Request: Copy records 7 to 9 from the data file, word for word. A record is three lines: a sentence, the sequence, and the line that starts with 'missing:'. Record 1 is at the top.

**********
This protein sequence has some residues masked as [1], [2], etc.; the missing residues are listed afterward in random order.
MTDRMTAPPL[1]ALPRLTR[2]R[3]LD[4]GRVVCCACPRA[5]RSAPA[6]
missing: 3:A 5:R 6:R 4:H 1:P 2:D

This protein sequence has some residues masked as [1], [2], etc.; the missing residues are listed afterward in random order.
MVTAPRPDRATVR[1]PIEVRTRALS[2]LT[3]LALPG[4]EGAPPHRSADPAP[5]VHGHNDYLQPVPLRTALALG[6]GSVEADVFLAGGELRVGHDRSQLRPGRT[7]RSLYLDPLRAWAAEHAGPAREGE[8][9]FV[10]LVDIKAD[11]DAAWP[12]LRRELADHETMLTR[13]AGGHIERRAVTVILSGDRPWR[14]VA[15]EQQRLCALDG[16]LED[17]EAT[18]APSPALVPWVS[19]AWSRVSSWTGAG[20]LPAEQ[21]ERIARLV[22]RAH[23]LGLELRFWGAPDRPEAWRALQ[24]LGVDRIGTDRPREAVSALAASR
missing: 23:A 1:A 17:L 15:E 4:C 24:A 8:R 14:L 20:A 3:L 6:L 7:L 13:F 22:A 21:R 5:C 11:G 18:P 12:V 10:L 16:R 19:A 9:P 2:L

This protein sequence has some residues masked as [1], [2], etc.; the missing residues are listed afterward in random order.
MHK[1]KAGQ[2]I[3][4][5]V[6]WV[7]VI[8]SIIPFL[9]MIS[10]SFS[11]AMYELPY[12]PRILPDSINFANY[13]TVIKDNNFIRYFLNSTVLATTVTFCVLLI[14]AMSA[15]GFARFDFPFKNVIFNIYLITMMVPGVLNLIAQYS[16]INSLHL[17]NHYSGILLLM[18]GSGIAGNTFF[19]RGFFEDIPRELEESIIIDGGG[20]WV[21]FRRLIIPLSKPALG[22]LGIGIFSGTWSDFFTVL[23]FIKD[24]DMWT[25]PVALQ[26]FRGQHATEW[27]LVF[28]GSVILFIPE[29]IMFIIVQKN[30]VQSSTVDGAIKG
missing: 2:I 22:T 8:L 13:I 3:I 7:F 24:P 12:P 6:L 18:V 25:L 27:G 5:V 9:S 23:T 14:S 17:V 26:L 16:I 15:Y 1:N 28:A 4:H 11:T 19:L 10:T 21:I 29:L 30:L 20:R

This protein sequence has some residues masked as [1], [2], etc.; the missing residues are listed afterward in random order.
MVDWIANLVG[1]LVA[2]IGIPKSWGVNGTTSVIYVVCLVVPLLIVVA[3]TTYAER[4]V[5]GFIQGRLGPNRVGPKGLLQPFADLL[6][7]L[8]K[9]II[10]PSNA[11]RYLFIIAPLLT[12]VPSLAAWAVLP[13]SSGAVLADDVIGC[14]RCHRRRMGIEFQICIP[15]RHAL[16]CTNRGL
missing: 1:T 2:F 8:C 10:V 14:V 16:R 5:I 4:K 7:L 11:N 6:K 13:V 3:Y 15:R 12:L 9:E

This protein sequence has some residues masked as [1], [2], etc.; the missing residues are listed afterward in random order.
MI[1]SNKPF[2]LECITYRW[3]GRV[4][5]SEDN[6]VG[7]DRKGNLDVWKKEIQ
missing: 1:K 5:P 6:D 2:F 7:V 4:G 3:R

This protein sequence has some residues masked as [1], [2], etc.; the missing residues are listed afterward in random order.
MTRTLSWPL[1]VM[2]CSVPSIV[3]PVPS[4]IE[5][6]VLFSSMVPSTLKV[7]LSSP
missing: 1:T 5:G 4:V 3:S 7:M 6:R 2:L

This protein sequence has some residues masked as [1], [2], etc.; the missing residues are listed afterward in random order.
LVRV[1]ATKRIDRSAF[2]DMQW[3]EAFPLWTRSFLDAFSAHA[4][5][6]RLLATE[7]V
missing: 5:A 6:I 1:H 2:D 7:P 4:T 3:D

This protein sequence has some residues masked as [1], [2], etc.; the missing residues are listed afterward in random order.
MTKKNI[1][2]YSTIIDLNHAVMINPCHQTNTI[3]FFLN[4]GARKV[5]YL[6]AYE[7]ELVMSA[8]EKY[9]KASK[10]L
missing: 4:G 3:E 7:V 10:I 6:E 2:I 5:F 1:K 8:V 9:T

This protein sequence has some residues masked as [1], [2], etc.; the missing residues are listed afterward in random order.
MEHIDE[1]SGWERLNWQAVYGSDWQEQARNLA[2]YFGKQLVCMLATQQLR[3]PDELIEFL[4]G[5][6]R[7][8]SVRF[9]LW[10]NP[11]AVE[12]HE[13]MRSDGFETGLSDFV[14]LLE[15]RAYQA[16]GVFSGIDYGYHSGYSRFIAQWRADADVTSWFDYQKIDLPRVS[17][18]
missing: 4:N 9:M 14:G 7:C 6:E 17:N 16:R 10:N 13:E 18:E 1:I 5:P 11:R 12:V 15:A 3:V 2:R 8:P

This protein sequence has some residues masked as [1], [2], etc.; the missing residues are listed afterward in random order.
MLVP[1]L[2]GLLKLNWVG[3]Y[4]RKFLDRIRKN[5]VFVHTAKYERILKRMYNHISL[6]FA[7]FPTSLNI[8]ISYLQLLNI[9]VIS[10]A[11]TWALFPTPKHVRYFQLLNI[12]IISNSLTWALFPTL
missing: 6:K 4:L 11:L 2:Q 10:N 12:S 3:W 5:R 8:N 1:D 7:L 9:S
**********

This protein sequence has some residues masked as [1], [2], etc.; the missing residues are listed afterward in random order.
LVRV[1]ATKRIDRSAF[2]DMQW[3]EAFPLWTRSFLDAFSAHA[4][5][6]RLLATE[7]V
missing: 5:A 6:I 1:H 2:D 7:P 4:T 3:D

This protein sequence has some residues masked as [1], [2], etc.; the missing residues are listed afterward in random order.
MTKKNI[1][2]YSTIIDLNHAVMINPCHQTNTI[3]FFLN[4]GARKV[5]YL[6]AYE[7]ELVMSA[8]EKY[9]KASK[10]L
missing: 4:G 3:E 7:V 10:I 6:E 2:I 5:F 1:K 8:V 9:T

This protein sequence has some residues masked as [1], [2], etc.; the missing residues are listed afterward in random order.
MEHIDE[1]SGWERLNWQAVYGSDWQEQARNLA[2]YFGKQLVCMLATQQLR[3]PDELIEFL[4]G[5][6]R[7][8]SVRF[9]LW[10]NP[11]AVE[12]HE[13]MRSDGFETGLSDFV[14]LLE[15]RAYQA[16]GVFSGIDYGYHSGYSRFIAQWRADADVTSWFDYQKIDLPRVS[17][18]
missing: 4:N 9:M 14:G 7:C 6:E 17:N 16:R 10:N 13:E 18:E 1:I 5:P 11:R 12:V 15:A 3:V 2:R 8:P